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King's X

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King's X Black Like Sunday album cover
2.45 | 41 ratings | 1 reviews | 2% 5 stars

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Studio Album, released in 2003

Songs / Tracks Listing

1. Black Like Sunday (11:36)
2. Rock Pile (4:27)
3. Danger Zone (3:27)
4. Working Man (4:22)
5. Dreams (2:36)
6. Finished (3:24)
7. Screamer (4:08)
8. Bad Luck (2:53)
9. Down (3:43)
10. Won't Turn Back (3:32)
11. Two (2:49)
12. You're The Only One (2:15)
13. Johnny (3:31)
14. Save Us (3:49)

Total Time 56:32

Line-up / Musicians

- Ty Tabor / guitars, vocals, co-production & mixing
- Doug Pinnick / bass, lead vocals
- Jerry Gaskill / drums, vocals

Releases information

Artwork: Danny Wilson

CD Inside Out Music ‎- IOMCD 125 (2003, Germany)

Thanks to rushfan4 for the addition
and to Quinino for the last updates
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KING'S X Black Like Sunday ratings distribution

(41 ratings)
Essential: a masterpiece of rock music(2%)
Excellent addition to any rock music collection(10%)
Good, but non-essential (51%)
Collectors/fans only (24%)
Poor. Only for completionists (12%)

KING'S X Black Like Sunday reviews

Showing all collaborators reviews and last reviews preview | Show all reviews/ratings

Collaborators/Experts Reviews

Review by Nightfly
SPECIAL COLLABORATOR Honorary Collaborator
2 stars After the disappointment of Manic Moonlight, King's X for their next release decided to revisit some older songs from their earlier incarnation as Sneak Preview and re-record them, further proof that they had by this time run out of steam. What we get in the main is a fairly average collection of heavy rock/metal, no signs of any prog, the songs displaying little of the hallmarks of the great band they would become on albums such as their debut, Out of the Silent Planet and Gretchen Goes to Nebraska.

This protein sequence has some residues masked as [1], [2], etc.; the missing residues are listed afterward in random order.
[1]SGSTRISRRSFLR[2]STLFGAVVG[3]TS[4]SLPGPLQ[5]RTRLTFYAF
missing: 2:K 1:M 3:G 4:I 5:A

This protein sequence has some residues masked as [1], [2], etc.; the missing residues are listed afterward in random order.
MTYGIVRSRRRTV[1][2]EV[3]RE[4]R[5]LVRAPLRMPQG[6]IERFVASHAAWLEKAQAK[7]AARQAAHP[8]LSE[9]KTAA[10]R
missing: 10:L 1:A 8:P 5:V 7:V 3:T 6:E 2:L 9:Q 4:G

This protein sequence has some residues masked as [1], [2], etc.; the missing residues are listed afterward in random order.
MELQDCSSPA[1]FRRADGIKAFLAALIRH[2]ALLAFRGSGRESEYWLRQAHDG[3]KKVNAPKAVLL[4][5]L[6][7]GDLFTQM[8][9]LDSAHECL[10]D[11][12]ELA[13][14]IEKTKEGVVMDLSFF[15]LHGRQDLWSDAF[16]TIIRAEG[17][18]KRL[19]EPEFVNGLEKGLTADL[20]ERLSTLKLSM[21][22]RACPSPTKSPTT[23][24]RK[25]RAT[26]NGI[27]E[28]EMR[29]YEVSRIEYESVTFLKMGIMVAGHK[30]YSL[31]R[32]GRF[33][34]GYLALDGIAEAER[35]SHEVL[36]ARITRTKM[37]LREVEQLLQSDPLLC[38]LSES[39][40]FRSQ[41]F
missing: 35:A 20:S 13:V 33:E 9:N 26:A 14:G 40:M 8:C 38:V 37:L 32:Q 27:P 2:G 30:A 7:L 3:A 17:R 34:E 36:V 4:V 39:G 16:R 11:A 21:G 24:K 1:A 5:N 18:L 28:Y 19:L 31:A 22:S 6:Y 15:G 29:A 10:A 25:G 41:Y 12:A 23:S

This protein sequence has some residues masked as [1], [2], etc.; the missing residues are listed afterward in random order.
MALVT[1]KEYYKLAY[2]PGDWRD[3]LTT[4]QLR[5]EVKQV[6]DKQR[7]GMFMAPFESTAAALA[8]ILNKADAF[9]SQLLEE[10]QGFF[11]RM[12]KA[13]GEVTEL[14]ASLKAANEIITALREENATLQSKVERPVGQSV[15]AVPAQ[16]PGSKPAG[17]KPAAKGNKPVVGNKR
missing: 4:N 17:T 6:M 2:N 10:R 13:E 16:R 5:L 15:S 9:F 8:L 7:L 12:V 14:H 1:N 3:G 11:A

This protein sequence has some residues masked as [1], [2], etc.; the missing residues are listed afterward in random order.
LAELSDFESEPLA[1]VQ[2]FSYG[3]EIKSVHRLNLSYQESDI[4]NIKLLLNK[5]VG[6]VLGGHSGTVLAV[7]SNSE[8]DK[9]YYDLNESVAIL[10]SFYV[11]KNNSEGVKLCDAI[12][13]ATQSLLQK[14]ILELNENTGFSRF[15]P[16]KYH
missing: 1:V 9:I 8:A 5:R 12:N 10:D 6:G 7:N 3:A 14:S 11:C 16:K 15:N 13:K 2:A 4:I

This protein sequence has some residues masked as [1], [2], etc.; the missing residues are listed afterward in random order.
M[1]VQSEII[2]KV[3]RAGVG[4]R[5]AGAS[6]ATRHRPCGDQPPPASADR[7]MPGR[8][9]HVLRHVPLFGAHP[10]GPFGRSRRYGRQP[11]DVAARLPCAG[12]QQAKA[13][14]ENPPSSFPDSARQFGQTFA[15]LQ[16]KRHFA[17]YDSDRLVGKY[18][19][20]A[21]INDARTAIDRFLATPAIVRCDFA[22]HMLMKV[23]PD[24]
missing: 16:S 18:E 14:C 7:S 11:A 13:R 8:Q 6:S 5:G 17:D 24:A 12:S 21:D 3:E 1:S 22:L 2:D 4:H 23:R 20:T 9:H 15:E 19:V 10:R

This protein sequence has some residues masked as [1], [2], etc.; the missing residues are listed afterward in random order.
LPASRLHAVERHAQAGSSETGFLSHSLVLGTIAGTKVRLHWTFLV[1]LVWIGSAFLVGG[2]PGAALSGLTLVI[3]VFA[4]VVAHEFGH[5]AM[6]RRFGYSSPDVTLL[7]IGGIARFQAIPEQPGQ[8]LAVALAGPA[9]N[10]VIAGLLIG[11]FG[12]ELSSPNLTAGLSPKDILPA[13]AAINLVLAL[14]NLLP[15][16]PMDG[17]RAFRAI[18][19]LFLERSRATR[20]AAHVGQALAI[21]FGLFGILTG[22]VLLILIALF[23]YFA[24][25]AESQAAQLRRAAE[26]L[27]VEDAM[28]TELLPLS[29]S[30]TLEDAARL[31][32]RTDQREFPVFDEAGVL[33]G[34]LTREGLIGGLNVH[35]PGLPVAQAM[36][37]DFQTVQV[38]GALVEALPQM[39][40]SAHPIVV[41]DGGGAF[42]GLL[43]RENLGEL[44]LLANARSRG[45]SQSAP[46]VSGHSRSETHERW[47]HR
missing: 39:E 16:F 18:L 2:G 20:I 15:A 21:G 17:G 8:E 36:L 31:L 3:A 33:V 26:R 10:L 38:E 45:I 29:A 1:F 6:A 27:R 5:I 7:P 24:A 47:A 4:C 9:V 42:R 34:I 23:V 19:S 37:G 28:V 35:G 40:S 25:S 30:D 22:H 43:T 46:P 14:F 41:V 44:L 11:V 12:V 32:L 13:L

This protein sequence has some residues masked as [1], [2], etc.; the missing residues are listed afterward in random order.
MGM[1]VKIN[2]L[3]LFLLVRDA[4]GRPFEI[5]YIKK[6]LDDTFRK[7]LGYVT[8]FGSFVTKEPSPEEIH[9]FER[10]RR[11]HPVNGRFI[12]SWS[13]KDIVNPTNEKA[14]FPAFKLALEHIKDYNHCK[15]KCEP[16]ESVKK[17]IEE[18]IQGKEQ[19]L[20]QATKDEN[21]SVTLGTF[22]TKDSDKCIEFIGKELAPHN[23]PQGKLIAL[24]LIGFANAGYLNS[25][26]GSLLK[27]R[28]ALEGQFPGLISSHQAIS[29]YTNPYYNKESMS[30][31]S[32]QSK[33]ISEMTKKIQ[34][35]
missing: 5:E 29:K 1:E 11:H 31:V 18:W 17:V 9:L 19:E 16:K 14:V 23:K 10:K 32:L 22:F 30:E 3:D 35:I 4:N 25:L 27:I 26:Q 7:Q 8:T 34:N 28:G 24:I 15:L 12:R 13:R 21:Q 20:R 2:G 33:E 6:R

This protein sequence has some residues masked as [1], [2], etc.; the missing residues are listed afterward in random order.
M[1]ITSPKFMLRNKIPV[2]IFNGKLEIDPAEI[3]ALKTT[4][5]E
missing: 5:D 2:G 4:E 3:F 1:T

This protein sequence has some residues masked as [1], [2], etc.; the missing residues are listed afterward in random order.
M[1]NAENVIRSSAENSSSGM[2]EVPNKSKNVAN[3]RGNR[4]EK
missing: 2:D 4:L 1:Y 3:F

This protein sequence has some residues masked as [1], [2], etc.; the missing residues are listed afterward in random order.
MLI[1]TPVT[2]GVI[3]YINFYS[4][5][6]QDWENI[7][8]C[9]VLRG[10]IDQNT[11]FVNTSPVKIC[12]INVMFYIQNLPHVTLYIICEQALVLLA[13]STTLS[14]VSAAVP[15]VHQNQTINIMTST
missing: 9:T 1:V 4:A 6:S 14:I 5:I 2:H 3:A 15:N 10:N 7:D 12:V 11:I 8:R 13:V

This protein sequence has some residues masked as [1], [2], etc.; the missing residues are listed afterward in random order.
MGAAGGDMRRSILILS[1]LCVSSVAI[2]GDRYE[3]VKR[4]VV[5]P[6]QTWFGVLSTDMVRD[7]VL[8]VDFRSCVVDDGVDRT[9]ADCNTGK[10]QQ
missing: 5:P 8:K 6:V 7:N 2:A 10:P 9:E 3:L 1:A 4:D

Having never heard any original recordings made of these songs I couldn't say whether they have been modified in any way for a more 2003 friendly vibe on the re-recording. Having said that, if I hadn't been aware of the fact that these were old tracks I would not have raised an eyebrow if it had simply been their next step from their previous album, Manic Moonlight which also bore little resemblance to classic King's X.

So while this is far from an essential release, it is slightly better than Manic Moonlight. Title track, Black Like Sunday has a decent riff and so does Finished, the best track on the album. It has a strong melody and glimpses of their vocal harmony work can be heard on the chorus, a mainstay of the classic King's X sound. Screamer is okay too, driven by tribal drumming from Jerry Gaskill over Ty Tabors droning guitar on the verse before going into an insistent riffy chorus. Bad Luck has a dark sounding metallic riff which is not bad either. On Two Tabors guitar shows signs with the chord structure of the style of riffing he was to develop with that heavy and rich sound, a sort of prototype if you like. Most of the rest is fairly dispensable and I've certainly no time for the mock reggae to be heard on Johnny.

With Black Like Sunday continuing a run of substandard albums from the band, fans like myself were starting to get a bit frustrated. Fortunately King's X were to return to form with their next album, Ogre Tones.

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